Remember it is high summer here so difficult child 2/easy child 2 managed (with great difficulty due to their popularity) to get three boxes of strawberries for us to have on Christmas Day. I brought them home and, due to lack of space any where else in a crowded kitchen, put them on the stove top sitting in a frying pan. Thinking that it would be a disaster if someone turned the heating coil under that pan on I pulled the control knob off so this couldn't happen.

    I then cut some bacon, set it to broil on a low heat and went to change my clothes. A few minutes later I returned to the kitchen to be greeted by smell of poached strawberries mingled with a hint of polythene and more than a of polystyrene. I had pulled the wrong knob off and 'broiled' the bacon by putting it on a cold coil. I had turned the coil with the pan full of strawberries on a low heat! Yum; Yum (not)

    Marg's Man
  16. Scent of Cedar II

    Scent of Cedar II New Member

  17. Fran

    Fran Former Site Owner

    Does non food disasters count?
    Back in the stone age of my first infant. I boiled the nipples to the bottles in water to sterilize them. Yep, I forgot and realized when the horrid smell of melted baby bottle nipple ran through the house. It was a melted blub, blub, blub sound that got my attention. I threw the melted nipples and the pot away. There wasn't much chance of saving anything. I think I stopped sterilizing them from then on.
  18. Fran

    Fran Former Site Owner

    Kathy, Krusteaz and Hodson Mills are two brands that are available at my supermarket. The yeast packet comes with the kit.
  19. DammitJanet

    DammitJanet Well-Known Member Staff Member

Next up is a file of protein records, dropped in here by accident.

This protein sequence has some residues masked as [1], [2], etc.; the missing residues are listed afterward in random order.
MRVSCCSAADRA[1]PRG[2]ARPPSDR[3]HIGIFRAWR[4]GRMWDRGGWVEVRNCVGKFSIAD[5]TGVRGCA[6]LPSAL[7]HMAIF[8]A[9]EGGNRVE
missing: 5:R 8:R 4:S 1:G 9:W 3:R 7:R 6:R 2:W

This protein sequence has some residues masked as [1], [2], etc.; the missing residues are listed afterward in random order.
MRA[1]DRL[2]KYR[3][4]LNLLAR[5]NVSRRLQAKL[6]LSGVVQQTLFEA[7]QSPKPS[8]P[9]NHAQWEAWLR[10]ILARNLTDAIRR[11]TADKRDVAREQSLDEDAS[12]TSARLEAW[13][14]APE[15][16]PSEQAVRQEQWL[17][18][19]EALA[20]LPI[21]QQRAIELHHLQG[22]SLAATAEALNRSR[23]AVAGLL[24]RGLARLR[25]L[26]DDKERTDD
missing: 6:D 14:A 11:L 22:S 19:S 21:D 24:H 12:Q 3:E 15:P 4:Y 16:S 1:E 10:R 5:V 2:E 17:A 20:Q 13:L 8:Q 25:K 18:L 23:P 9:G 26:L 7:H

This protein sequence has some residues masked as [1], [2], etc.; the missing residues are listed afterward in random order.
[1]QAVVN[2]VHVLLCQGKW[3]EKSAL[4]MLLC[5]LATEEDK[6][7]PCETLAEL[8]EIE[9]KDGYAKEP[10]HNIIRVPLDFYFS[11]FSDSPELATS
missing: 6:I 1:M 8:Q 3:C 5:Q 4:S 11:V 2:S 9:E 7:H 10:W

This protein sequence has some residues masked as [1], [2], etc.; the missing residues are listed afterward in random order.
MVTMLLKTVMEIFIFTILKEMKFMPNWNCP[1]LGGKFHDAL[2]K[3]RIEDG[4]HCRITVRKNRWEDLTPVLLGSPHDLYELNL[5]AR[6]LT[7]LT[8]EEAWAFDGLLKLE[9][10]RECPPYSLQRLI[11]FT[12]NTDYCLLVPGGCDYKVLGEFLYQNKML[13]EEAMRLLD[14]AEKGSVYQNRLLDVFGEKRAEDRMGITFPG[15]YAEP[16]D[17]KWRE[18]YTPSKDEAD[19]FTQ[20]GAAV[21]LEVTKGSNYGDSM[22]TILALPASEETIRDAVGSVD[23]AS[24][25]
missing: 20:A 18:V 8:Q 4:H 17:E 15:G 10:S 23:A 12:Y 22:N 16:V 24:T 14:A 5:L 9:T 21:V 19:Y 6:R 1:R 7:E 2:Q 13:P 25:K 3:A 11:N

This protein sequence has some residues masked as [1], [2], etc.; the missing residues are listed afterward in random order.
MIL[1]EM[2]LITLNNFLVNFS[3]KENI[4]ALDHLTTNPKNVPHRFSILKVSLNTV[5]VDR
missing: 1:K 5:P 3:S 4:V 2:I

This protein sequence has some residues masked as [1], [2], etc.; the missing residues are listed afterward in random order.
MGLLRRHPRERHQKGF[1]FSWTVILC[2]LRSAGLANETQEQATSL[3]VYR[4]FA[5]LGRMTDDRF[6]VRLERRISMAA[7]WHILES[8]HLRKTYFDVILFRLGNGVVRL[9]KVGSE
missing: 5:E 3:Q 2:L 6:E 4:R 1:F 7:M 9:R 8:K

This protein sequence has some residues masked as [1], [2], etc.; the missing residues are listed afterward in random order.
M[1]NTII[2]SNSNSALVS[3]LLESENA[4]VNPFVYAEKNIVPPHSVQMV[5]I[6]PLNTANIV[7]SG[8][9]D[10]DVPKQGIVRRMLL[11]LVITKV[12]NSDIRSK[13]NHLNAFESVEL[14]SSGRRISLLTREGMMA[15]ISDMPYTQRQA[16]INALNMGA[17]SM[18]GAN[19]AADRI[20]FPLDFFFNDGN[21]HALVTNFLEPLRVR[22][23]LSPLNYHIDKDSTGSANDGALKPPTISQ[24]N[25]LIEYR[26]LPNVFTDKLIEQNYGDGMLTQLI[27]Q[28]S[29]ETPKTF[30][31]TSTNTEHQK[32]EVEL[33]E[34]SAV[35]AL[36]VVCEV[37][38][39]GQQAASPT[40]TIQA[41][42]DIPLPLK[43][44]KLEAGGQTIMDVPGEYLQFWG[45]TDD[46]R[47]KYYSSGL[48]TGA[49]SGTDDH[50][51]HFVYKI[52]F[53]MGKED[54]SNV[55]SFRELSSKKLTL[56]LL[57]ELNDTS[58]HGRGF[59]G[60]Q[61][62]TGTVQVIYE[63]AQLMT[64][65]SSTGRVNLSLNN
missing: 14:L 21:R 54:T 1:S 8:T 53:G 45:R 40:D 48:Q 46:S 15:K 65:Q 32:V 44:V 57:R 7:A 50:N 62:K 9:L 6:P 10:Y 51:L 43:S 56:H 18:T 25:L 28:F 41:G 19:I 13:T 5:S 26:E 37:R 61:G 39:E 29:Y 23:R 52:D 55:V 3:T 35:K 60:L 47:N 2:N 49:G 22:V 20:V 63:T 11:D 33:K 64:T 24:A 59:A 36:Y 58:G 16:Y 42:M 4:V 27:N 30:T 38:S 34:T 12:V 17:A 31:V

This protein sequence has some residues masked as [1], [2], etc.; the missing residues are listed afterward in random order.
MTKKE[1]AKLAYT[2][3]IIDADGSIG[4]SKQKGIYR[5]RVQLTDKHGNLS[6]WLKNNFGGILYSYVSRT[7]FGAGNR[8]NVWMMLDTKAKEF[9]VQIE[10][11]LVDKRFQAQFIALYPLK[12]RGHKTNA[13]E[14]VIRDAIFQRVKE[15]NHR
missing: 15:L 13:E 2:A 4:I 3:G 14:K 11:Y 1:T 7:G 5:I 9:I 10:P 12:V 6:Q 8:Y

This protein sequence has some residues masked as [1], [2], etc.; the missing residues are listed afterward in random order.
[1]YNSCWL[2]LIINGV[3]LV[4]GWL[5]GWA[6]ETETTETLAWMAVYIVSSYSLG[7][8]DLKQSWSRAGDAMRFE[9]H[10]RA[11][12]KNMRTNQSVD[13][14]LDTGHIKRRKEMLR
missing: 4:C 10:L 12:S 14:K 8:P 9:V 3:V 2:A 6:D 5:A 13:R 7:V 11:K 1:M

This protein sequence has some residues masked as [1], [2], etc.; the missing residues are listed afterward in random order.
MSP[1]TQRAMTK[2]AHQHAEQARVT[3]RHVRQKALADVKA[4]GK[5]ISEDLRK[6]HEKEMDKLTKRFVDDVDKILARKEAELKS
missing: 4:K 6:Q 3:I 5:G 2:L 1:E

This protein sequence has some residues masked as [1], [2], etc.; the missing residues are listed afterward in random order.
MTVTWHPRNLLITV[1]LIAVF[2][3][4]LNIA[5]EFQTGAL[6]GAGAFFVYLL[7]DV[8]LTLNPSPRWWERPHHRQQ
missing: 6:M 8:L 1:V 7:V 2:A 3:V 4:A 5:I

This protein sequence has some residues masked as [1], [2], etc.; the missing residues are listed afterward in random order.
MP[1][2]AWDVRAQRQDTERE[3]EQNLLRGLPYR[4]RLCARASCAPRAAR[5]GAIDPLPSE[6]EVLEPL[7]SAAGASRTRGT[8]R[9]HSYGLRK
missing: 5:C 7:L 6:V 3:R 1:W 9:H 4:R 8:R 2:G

Fran...I did that with Billys bottle nipple's too and never sterilized another thing for any of the boys or Keyana!

    I think I have two major recipe disasters. My mom always made welsh rarebit when I was growing up and I loved it. When I first moved in with Tony I wanted to make it for him but didnt have a recipe for it but thought I kinda knew how she made it. WRONG! I heated cheese whiz and milk in a sauce pan and added some nice cooked shrimp and we had it over toast. was horrible but he choked it down. We still laugh about it. I have since learned how to make

    Another time I cooked the turkey and forgot to take the innards out...I was rushed for time and thought he had done it. Of course, that had to be the time his whole family was there for dinner!
  20. HereWeGoAgain

    HereWeGoAgain Grandpa

    Kathy, I loved the bit about "get ready for dinner" means "grab your coats and meet at the car"! :rofl: :rofl:

    I don't have a standout cooking disaster to relate, more like a series of small disasters...

    The nastiest food product I ever encountered: when I was in Explorer scouts many many years ago, I went on a two week long wilderness packing trip (which was a truly fantastic experience, by the way). We packed in all of our food (and packed out all of our trash); most of it was freeze-dried stuff from the Wilderness Adventurers store. I saw this package labeled "freeze-dried ice cream". I was intrigued and bought some. A bunch, actually.

    The stuff bore no resemblance to ice cream. "Sawdust loaf with and sand" would be more accurate. I could not give it away. I ended up carrying all of it back out to civilization (where it got chucked into the first available dumpster) minus one package, most of which was spit out on the ground, an environmental sin for which I feel ashamed to this day; I wouldn't be surprised if there is a dead spot there still.